A Financial Power of Attorney names a trusted family member or friend to make financial decisions for you if you are no longer able to make those decisions for yourself. This document is needed because, without one, if you suddenly became incapacitated someone will have to be appointed by the Probate Court to make decisions for you if. A Guardianship allows the Court to appoint someone to make health care and placement decisions for you. A Conservatorship is for managing your assets. A Guardianship is different from a Conservatorship, although they can be filed jointly. Both of these require an action to be filed, and can easily cost thousands of dollars to have put in place. Even a spouse would have to go through this legal process if you were to become incapacitated and did not have a Power of Attorney.
We have had to handle Guardianships and Conservatorships several times for spouses and family members of people who suddenly and unexpectedly became incapacitated. They are almost always shocked they have to go through this process, and are surprised by how expensive it is. Unfortunately, the law requires that a Guardian ad Litem, who is another attorney, and a Visitor, who must be a registered nurse, social worker or attorney, be appointed as part of the action. The filing fees alone for these actions are several hundred dollars. There are also annual reporting requirements, Court fees, and ongoing Court supervision for as long as the disability lasts. The good news is, this entire expensive and time-consuming process can be completely avoided with a Financial Power of Attorney.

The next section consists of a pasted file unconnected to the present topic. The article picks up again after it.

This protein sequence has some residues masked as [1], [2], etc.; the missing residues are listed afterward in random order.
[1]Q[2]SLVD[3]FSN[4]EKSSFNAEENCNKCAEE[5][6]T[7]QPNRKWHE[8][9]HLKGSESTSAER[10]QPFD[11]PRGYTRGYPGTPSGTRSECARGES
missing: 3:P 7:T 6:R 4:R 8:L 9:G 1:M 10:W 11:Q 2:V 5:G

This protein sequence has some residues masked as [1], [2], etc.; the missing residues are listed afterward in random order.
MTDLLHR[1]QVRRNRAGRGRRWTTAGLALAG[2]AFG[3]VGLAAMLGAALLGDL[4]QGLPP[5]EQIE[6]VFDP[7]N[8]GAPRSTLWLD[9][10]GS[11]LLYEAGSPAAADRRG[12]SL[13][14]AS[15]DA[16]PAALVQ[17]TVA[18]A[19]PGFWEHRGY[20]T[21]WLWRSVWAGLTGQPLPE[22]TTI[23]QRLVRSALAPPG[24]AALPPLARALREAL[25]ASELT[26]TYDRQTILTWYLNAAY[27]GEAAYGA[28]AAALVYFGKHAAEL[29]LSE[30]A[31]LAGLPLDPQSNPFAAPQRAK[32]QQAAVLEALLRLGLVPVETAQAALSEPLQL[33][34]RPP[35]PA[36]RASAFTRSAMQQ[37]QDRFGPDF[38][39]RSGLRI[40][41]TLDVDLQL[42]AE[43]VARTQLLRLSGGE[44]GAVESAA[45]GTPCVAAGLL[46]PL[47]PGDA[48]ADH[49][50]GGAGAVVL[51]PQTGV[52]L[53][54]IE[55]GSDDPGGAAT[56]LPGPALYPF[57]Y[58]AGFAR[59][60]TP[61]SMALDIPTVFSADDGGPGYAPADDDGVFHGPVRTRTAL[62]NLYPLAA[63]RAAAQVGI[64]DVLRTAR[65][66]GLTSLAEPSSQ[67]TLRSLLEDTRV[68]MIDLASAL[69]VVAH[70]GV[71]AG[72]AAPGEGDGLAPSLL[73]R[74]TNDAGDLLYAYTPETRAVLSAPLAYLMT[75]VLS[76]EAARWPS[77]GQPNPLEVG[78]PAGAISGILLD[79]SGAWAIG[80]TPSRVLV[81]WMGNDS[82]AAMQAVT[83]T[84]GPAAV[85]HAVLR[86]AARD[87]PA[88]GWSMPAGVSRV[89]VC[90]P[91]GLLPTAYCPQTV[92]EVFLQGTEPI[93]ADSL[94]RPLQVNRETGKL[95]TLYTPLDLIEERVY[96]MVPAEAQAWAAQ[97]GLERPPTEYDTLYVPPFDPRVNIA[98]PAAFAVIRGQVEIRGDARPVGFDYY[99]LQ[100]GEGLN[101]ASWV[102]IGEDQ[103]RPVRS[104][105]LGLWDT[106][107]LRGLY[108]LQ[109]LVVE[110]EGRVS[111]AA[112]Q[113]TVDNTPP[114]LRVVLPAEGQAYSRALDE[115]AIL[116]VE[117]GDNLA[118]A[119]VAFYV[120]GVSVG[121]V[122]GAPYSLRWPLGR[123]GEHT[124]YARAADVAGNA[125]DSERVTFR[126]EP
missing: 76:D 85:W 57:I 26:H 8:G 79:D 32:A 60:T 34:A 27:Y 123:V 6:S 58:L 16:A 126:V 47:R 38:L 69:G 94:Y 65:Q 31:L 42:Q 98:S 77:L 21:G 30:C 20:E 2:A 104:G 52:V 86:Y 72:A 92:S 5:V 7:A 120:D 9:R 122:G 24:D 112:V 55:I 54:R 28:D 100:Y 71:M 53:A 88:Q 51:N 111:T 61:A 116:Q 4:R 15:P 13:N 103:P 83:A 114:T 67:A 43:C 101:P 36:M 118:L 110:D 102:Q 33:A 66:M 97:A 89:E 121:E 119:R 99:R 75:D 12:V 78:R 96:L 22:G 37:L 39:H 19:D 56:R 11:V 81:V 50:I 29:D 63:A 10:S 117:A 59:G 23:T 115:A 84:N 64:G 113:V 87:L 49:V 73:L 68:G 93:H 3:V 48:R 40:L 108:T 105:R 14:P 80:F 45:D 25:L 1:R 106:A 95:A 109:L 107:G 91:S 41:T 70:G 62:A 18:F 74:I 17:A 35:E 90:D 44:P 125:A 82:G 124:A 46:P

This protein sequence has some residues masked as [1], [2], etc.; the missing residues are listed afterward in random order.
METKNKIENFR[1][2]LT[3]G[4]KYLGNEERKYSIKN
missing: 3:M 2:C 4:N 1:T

If you really care about your loved ones, take care of this ahead of time. Go see a local attorney and have them draft a good, valid power of attorney so that if something happens, you will know that you (and your family) are taken care of. This costs very little to set up, and will spare your loved ones from a lot of stress and paperwork in Court later.
One more note for those of you wondering if your current power of attorney is sufficient. The laws regarding powers of attorney have changed several times over the years, including some major changes that came into effect in January of 2013. If you haven't had your power of attorney updated since then, now is a great time to have someone take a look at it for you. If you would like to speak with one of our attorneys, we typically do our initial consultations free of charge, and are happy to review documents to ensure they still meet all of the law's requirements.
If you are interested in having a power of attorney set up, or reviewed give us a call or fill out the easy contact form on our website. Also be sure to request a copy of our new book, Five Reasons a Simple Will Might Not Be Enough, which not only covers the basics of estate planning in South Carolina, but also includes information on Financial and Health Care Powers of Attorney.